Another few years roll by, and as sure as night follows day, a new Iron Maiden album appears. They've hardly been quiet since A Matter of Life and Death in 2006, but it's been a long time since they've been in the limelight with new material. Accordingly, The Final Frontier has sold very well indeed, with their rabid fanbase hungry for new material. It's a big commercial success already, and the critics have been raving about a continued run of good form. But is The Final Frontier really up to snuff?
In terms of construction, the album is hard to fault. 'Satellite 13' is an imperious and ominous drum-led intro, and it oddly sound like nothing they've done before. Nicko McBrain hammers the double kicks, giving them the urgent rhythm of a firing squad, as a guitar squalls above them. The little scene setter has Dickinson rasping a few words about being a starship pilot drifting off course. Then we're into the opening track proper, 'The Final Frontier'. It's traditional Maiden fare, with Dickinson's operatic vocals, the veteran rhythm section of Harris and McBrain pushing everything forward, and the triple pronged guitar attack of messrs Smith, Murray and Gers battling it out between themselves. After the promise of the intro, the title track is a little anticlimactic; suffering from hackneyed rhymes and ham-fisted lyrics (even though there's a fanboy pleasing nod to 'The Flight of Icarus'). At points the vocals are needlessly double tracked; these little faults combine to stop it from being a song that really tears away from the starting line.
The single 'El Dorado' is next. And it's a reasonably strong song about the folly of Mankind's quest for riches throughout the ages, as told by the Devil. Very Heavy Metal, and effortlessly direct, it is an obvious choice for a single, and almost the best thing on here. Sadly, it is followed by the chuggingly predictable 'Mother of Mercy'. Here Dickinson's delivery wavers half way through, as he has to squeeze extra words into a lyric that doesn't scan properly. The invention hinted at earlier on has vanished, and is replaced by a stoicism the listeners themselves will be desperately in need of by the end. 'Coming Home' is a little better, classically soaring double-tracked riffage giving way to a semi-acoustic strum. Ostensibly it's a song about flying into space, but the words seem to be drawn from Dickinson's experience as an airline pilot. In fact, when he talks about coming home to Albion's land, it recalls a recent memory of when he chartered a jet and flew back stranded holidaymakers from Egypt and Greece. He's still not afraid of voicing giant over the top symbolism, either; when he sings "We will ride this thunderbird" there isn't a hint of irony. It sounds like a line that was intended to play well in stadiums worldwide. The song itself is a little flat, even though the opening and closing riffs hit the nail on the head, there isn't much to it. Only the two back to back solos towards the end lift it from general mediocrity.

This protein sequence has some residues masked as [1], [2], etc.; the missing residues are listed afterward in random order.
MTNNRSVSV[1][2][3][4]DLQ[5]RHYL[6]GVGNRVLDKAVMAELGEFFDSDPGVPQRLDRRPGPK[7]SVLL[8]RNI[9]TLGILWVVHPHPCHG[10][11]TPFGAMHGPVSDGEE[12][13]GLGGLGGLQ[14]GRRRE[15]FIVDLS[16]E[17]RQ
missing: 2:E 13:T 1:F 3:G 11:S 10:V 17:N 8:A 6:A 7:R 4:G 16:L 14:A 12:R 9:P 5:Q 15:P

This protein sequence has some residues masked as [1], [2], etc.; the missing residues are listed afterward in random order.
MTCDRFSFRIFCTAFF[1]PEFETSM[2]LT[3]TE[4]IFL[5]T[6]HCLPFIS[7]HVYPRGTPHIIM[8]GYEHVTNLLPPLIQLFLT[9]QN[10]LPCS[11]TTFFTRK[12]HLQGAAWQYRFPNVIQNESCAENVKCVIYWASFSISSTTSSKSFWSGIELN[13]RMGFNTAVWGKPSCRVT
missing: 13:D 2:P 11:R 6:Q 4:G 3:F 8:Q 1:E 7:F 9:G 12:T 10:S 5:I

'The Alchemist' is a highpoint, taking the tempo back up to a spirited gallop, showing the listener there's still a bit of life in the old beast. A fair old romp it is too, the shortest thing on the album at just shy of four and a half minutes. If there's a second single to be had, it should be this. The band save their best performance for it, and it channels their former glories well. Nothing else here matches the intensity on display, and even if Dickinson seems to strain to hit and hold the harder notes, there's some credit to be had in the fact that he's still even attempting them 15 albums in.
The standards sink fast after this high watermark, and don't rise again for another half an hour. But even with a deep trench of filler, that still leaves time for the epic 11 minute closer, 'When the Wild Wind Blows'. Apocalyptic and grandiose, there's a lot to like about it. It shows the subtlety and craftsmanship of the four songs that preceded it, but adds an emotional depth that they seemed to lack. While sometimes The Final Frontier seems to mine the Maiden groove until the canary chirps its last, the better songs are an indication that they aren't yet trading solely on their reputation.
6Tom Perry's Score